Philip G. Levy, the founder and proprietor of Bridge Street Books in Georgetown, a store that opened in 1980 and was among a handful of independent Washington-area booksellers remaining in the era of large chains and online retailers, died Oct. 12 at a hospital in the District. He was 72.
The cause was congestive heart failure, said a brother, Richard Levy.
Bridge Street catered to a broad audience of readers, selling books on classical philosophy, Renaissance art, 20th-century politics, Victorian poetry and modern espionage. The store, Washington Post syndicated columnist George Will wrote in 1989, “is a small island of individuality where [Mr. Levy’s] tastes and hunches are offered to the eclectic whims of bookstore browsers.”
He specialized in books, Will added, “you would not find in the sort of bookstores that sell board games and greeting cards.” British singer-songwriter Elvis Costello once called the Bridge Street bookstore a place with an “eye for putting out books that might have escaped your notice.”
Among Bridge Street Books’bestsellers are “Berlin Noir” (1994) by Philip Kerr, which Mr. Levy described as “Raymond Chandler meets Humphrey Bogart”; “Origins of Totalitarianism” (1951), written by the political philosopher Hannah Arendt; and “Air Guitar: Essays on Art & Democracy” (1997) by art critic and scholar Dave Hickey.
Family lore and stories told by friends have it that the origins of Bridge Street Books lie in a family trip to England in the 1970s. Mr. Levy spent most of his time in British bookstores, so a relative suggested, “Why don’t you open your own bookstore?”
Located on Pennsylvania Avenue NW, on the west bank of Rock Creek Park at the entrance to Georgetown, the bookstore was a venue where the owner did more than sell books.
He sat by the front door, wearing a Washington Nationals baseball cap — or perhaps the football cap of his alma mater, the University of Wisconsin at Madison — reading the paper. As customers came in, he grilled them.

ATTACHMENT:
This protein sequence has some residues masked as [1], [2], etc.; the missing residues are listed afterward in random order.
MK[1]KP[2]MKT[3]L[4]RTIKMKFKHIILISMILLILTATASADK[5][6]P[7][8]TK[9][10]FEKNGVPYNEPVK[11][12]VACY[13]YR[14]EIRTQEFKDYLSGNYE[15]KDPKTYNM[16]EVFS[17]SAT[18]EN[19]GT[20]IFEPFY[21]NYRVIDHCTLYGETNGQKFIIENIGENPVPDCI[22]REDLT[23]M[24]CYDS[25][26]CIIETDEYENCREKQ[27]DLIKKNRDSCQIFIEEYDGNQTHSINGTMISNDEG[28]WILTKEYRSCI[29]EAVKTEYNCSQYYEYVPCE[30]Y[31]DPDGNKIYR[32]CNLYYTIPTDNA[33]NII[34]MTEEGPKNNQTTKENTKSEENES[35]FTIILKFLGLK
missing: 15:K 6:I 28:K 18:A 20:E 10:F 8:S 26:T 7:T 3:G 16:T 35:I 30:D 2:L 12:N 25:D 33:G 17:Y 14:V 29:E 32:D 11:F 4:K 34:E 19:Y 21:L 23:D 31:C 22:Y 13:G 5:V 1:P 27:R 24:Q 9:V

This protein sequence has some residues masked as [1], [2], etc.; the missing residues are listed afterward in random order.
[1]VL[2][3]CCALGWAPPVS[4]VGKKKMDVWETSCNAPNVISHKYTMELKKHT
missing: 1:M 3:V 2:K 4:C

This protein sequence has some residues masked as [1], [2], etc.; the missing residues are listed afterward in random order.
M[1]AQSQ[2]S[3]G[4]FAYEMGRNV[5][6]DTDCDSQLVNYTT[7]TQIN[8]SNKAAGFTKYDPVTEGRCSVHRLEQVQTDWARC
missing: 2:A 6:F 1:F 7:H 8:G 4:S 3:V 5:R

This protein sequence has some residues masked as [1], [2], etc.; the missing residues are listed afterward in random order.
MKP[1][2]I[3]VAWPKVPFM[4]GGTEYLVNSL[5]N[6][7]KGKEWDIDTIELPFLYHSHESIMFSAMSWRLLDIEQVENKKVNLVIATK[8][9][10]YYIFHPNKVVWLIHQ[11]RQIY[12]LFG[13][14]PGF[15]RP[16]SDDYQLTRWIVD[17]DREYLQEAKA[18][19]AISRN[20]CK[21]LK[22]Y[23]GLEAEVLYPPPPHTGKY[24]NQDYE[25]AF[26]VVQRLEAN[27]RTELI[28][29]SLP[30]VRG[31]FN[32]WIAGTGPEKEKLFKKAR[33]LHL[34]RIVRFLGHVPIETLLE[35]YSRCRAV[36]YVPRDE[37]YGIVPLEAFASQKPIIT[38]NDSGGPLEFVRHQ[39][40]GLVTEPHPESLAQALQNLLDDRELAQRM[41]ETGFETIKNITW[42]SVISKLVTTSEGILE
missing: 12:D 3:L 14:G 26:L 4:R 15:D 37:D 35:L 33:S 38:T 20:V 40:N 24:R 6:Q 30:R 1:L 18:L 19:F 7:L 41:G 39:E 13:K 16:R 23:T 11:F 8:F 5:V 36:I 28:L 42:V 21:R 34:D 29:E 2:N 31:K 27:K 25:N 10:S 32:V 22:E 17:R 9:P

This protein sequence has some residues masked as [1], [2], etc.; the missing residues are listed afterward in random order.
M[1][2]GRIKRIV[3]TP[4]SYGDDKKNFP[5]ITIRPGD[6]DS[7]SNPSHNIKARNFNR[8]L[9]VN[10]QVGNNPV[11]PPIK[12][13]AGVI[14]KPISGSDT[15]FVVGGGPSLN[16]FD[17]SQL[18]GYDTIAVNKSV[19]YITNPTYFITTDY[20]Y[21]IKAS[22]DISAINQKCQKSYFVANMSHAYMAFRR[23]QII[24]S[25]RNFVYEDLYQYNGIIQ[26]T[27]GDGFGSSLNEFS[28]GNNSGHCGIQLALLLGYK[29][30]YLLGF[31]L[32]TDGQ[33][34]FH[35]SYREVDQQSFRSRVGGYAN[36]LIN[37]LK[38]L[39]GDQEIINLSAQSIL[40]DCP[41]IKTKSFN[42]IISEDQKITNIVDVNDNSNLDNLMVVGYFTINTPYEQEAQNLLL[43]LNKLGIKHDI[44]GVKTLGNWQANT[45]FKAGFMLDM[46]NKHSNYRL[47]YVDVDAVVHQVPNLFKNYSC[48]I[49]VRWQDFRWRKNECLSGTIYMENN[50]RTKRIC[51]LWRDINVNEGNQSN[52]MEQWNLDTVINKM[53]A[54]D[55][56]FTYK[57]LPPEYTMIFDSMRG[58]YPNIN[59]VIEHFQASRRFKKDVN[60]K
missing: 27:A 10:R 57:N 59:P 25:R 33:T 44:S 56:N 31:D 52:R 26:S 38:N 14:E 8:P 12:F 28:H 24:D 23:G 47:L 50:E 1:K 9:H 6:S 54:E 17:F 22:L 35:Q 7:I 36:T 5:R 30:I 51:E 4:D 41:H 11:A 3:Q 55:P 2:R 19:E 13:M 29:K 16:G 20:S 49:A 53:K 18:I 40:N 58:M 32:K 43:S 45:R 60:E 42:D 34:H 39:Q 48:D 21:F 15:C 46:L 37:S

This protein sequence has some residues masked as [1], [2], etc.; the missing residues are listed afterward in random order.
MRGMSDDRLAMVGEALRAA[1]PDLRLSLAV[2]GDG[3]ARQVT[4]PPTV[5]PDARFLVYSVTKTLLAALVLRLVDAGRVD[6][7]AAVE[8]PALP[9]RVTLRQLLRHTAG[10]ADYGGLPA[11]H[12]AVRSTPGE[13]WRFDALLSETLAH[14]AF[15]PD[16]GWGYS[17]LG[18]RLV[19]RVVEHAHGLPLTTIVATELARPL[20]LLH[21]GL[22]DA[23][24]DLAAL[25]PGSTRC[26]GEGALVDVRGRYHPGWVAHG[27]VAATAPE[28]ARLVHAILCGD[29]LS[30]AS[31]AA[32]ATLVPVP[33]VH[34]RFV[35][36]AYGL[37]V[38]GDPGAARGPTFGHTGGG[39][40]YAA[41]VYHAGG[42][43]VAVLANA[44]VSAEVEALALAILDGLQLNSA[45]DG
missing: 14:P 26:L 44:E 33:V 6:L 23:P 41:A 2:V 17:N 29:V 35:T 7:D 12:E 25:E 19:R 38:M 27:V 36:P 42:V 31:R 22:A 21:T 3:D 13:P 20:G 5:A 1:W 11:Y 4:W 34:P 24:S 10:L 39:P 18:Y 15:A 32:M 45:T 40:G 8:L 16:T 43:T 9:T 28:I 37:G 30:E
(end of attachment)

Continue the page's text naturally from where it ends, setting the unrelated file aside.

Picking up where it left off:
Where were they from? If they spoke with a British accent, he would ask them about British soccer. (Mr. Levy’s favorite team was Liverpool.) He would want to know what books and authors they liked, and what they liked about them. Rarely did he miss a chance to engage in an argument.
Chris Vitiello, a poet now living in North Carolina, was a Bridge Street Books customer years ago when he was growing up in Springfield, Va. He used to browse in the poetry section, dreaming of becoming a poet. In an online tribute to Mr. Levy, he recalled a time when he brought a stack of books to the checkout desk.
“I remember Philip ringing me up,” Vitiello wrote. “He would peer over his glasses and mumble ‘poet’s discount’ and knock like $8 off the total.”
Philip Goldiner Levy was born in Washington on Dec. 18, 1944. His father was a clothing store operator and later an investor in Georgetown property. He graduated from the private Sidwell Friends School in 1963 and from the University of Wisconsin in 1968.
Before opening Bridge Street Books, Mr. Levy managed Marlboro Books in Washington. Before that, he worked on the staff of Ralph Nader’s Impeach Nixon organization in 1973.
“In his bulky sweaters and unpressed slacks he looks like what he is: a 60s radical who has come to terms with commerce,” Will wrote of him. “Levy recalled with middle-aged bemusement an early crisis of conscience. He wanted to specialize in literature of the left. Should he sell Henry Kissinger’s memoirs? He did.”
Survivors include his brother, Richard Levy of Washington. He never married, and for most of his life he lived alone, almost as a recluse, friends said.
A niece once described him as a “gregarious hermit.”
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